Responsive images in HTML

Developers working with responsive web design have a problem: <img> tags.

You can put an <img> in your markup and img {max-width: 100%} in your CSS, and the image will display as you want on small and large viewports, scaling to the width of its container. However, if your image has large dimensions like 800px wide and 600px tall (because it will be that wide on a large viewport like a desktop computer) but you’re viewing it on a small viewport like a phone, you’ll be wasting bandwidth and hurting performance by downloading that large file even though it’s being dramatically scaled down. It would be much better to have different sizes of the same image available and decide which one to use based on media queries.

Currently, HTML has no mechanism for doing this. There are some ingenious hacks out there, mostly involving server-side intercepts, cookies and JavaScript, but none are a real solution. Too many smart people are wasting too much time trying to get round this problem, and we need a way to deal with it natively in HTML. So, I’m proposing this (adapted from Bruce Lawson’s <picture> idea, and similar to how the <video> element works):

<adaptiveimg src="sweater-small.jpg" alt="Blue v-neck sweater in soft wool">
	<source src="sweater-medium.jpg" media="(min-width: 300px) and (max-width: 450px)">
	<source src="sweater-large.jpg" media="(min-width: 451px) and (max-width: 600px)">
	<source src="sweater-huge.jpg" media="(min-width: 601px)">
	<img src="sweater-small.jpg" alt="Blue v-neck sweater in soft wool">
</adaptiveimg>

Yep, another new element: <adaptiveimg>. It has the same attributes as <img>. It can contain one or more <source> elements, each with a media attribute containing a valid media query.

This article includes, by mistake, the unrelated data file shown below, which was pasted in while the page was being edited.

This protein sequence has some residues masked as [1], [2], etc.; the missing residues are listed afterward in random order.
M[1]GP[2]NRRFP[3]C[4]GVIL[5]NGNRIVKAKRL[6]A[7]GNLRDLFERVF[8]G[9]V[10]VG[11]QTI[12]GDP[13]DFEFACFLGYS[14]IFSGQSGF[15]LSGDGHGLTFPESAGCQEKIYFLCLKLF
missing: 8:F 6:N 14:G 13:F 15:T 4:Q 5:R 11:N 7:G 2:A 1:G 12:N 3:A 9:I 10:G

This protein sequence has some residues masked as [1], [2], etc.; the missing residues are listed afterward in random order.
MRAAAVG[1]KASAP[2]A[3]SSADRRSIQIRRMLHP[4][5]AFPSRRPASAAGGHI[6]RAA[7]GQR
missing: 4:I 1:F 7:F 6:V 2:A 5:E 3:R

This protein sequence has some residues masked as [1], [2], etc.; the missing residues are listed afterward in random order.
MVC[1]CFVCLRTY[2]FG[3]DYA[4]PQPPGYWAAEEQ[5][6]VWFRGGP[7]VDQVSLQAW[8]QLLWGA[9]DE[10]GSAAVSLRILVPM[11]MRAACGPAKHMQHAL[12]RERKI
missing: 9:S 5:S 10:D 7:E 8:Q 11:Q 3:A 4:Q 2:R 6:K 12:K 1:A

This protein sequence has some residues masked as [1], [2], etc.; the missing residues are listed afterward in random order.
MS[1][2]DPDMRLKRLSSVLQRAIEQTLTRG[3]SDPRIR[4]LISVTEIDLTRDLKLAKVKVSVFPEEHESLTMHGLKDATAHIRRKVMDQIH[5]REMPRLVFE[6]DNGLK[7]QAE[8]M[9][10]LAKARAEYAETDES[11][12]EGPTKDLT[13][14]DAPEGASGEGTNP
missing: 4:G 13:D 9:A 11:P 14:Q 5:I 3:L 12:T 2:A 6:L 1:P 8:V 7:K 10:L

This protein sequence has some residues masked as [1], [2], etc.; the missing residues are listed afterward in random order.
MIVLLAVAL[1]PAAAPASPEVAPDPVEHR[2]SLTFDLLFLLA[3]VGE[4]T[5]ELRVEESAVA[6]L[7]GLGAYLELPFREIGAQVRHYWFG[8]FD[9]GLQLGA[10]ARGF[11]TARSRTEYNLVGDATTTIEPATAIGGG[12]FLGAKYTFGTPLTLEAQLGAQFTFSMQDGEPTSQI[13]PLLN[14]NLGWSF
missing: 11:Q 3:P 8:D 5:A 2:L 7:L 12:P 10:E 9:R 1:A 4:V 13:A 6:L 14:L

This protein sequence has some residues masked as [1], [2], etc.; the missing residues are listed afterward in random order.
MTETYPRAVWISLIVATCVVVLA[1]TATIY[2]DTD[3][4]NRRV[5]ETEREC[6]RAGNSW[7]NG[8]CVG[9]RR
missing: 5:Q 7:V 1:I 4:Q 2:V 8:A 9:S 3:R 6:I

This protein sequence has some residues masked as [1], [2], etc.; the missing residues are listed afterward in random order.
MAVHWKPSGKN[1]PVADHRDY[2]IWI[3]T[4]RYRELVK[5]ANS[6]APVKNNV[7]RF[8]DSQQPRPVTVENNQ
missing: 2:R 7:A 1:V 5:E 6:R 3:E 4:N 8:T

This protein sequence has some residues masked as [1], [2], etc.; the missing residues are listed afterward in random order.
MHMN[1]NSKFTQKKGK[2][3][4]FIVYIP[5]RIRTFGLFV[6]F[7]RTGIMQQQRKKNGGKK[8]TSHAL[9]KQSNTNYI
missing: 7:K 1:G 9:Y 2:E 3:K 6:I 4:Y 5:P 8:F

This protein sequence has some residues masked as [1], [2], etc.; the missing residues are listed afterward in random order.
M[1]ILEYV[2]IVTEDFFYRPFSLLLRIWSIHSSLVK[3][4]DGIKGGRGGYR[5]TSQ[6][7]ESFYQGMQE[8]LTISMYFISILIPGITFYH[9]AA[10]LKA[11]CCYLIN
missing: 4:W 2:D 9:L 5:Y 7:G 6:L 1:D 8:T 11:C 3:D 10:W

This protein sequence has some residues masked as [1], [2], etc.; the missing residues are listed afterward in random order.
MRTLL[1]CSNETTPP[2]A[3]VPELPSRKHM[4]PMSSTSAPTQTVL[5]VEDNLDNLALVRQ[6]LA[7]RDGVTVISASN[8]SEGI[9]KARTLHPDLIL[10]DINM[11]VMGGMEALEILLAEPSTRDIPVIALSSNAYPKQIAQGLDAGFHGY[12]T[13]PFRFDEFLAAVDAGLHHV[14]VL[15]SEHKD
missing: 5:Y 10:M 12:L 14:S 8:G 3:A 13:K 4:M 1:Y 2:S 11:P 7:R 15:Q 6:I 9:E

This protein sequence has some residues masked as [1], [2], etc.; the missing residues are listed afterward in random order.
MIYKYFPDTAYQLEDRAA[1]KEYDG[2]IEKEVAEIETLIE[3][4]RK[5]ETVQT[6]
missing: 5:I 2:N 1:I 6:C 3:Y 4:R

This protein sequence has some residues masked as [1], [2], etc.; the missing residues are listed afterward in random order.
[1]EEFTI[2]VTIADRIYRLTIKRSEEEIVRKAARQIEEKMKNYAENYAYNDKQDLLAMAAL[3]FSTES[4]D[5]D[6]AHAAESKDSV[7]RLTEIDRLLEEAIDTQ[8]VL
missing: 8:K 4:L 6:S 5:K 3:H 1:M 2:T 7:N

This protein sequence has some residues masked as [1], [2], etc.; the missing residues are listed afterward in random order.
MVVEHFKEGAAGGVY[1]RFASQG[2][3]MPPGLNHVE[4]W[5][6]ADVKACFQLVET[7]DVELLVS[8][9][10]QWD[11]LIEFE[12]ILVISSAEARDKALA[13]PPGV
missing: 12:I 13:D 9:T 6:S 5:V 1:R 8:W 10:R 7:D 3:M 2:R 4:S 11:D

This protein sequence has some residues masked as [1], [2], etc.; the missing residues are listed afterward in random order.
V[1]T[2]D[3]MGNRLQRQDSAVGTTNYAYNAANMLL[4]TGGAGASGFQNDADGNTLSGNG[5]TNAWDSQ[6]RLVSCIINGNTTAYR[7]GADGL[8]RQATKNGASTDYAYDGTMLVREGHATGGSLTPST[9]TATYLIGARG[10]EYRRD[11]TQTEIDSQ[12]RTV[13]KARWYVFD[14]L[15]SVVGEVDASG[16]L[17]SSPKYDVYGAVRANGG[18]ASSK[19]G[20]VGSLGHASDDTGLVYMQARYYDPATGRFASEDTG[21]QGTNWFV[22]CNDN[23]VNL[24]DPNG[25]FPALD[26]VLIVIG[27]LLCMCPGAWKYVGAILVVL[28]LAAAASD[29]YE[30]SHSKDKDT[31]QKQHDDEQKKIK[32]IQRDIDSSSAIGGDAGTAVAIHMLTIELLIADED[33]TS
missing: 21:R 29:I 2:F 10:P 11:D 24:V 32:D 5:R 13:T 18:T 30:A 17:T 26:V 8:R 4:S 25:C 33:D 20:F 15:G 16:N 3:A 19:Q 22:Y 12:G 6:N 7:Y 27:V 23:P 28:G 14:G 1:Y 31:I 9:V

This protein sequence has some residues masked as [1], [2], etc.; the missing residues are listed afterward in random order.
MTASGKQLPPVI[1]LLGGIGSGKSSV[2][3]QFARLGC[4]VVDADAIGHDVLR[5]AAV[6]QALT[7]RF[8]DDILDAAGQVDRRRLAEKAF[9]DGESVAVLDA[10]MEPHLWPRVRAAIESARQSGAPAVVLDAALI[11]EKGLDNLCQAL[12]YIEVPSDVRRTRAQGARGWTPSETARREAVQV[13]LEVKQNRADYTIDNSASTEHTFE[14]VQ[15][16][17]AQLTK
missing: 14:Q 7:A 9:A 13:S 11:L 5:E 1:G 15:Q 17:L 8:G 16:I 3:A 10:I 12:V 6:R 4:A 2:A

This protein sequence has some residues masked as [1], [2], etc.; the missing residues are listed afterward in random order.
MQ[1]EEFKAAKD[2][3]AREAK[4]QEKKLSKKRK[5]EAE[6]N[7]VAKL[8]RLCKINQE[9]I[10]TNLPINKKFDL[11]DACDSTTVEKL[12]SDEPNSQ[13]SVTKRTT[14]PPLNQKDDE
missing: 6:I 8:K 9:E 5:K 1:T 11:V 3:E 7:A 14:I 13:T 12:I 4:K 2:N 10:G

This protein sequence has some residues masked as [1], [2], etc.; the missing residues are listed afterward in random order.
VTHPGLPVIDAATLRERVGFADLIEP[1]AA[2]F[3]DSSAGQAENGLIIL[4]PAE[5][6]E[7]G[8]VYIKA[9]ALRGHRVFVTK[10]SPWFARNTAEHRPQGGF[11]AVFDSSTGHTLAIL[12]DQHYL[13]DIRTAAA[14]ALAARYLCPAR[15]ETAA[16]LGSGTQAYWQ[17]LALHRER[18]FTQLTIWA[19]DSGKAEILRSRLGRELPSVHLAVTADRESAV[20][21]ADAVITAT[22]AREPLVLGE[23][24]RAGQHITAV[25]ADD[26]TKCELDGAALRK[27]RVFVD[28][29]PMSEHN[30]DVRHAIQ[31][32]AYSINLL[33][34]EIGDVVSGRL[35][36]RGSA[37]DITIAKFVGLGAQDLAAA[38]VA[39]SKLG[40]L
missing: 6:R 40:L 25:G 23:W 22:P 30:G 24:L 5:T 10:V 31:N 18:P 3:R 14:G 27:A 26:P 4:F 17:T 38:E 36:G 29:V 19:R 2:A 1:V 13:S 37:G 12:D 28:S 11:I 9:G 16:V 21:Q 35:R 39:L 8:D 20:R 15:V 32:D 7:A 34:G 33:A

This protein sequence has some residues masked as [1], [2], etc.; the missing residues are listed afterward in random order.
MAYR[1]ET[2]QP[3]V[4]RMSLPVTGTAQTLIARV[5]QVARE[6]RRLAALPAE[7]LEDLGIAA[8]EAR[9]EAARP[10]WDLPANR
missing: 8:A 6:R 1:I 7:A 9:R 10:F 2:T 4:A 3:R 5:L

The user agent should cycle through each <source> element in order, updating the src of the <adaptiveimg> accordingly if the media query is matched. If there are no <source> elements, or none of the media queries are matched, the original src is used. Only after this logic has completed should the HTTP request for the image file take place (so there are no wasted downloads). The media queries I’ve used in the example are very simple, using just min-width and max-width, but in reality authors would often include other things such as device-pixel-ratio and color/monochrome.

Non-supporting UAs would simply ignore the new elements and render the fallback <img> as normal, but the structure would allow authors to implement a JavaScript polyfill if desired.

To be clear, all the <source>s should point to different sizes or arrangements of the same image — otherwise the content is being changed, which isn’t what we’re looking to do here. In other words, the same alt attribute should correctly describe all the <source>s.

Obviously there are a lot more details that would need to be worked out, but I think this is a good start, and I’ve sent it to Hixie and the WHATWG mailing list.

17th February 2012

There’s been a fair amount of discussion on the WHATWG mailing list, although at times it has felt like me, Matt Wilcox and Mat Marquis are just talking to each other. After a lot of feedback, mostly from the aforementioned two people, I’ve tweaked the proposal to remove its emphasis on the <img> element, which now becomes simply a fallback, and put attributes from <img> on <adaptiveimg>.

There were a few other ideas talked about, such as using a <srclist> element (a similar idea to <datalist> in Web Forms 2.0) and having an <alt> element within the new element for more “semantic” alternate text content. However, I think this core idea is the strongest, and we should push for it to be implemented by vendors (as Hixie has said before, they are the ones in control).